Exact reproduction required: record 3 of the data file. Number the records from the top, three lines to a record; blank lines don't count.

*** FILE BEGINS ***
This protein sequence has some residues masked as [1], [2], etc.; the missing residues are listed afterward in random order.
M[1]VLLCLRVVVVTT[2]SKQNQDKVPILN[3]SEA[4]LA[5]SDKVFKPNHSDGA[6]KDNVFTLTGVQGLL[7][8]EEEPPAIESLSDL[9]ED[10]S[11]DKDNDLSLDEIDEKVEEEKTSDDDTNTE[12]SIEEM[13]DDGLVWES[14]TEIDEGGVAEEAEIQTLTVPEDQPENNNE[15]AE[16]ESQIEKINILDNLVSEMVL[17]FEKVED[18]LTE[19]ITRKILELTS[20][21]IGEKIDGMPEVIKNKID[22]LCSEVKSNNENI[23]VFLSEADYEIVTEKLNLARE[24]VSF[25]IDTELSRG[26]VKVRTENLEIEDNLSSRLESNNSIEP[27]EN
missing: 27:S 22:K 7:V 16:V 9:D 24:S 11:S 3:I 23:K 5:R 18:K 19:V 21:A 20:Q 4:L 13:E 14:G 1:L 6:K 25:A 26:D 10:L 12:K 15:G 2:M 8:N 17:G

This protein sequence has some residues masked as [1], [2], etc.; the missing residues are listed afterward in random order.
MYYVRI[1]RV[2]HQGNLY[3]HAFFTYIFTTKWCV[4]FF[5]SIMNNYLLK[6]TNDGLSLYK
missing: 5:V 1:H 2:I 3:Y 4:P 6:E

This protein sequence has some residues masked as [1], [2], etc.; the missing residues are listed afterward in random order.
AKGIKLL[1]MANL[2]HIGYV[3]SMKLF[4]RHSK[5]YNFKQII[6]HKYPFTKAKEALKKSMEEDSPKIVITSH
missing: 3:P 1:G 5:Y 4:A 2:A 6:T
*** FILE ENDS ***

This protein sequence has some residues masked as [1], [2], etc.; the missing residues are listed afterward in random order.
AKGIKLL[1]MANL[2]HIGYV[3]SMKLF[4]RHSK[5]YNFKQII[6]HKYPFTKAKEALKKSMEEDSPKIVITSH
missing: 3:P 1:G 5:Y 4:A 2:A 6:T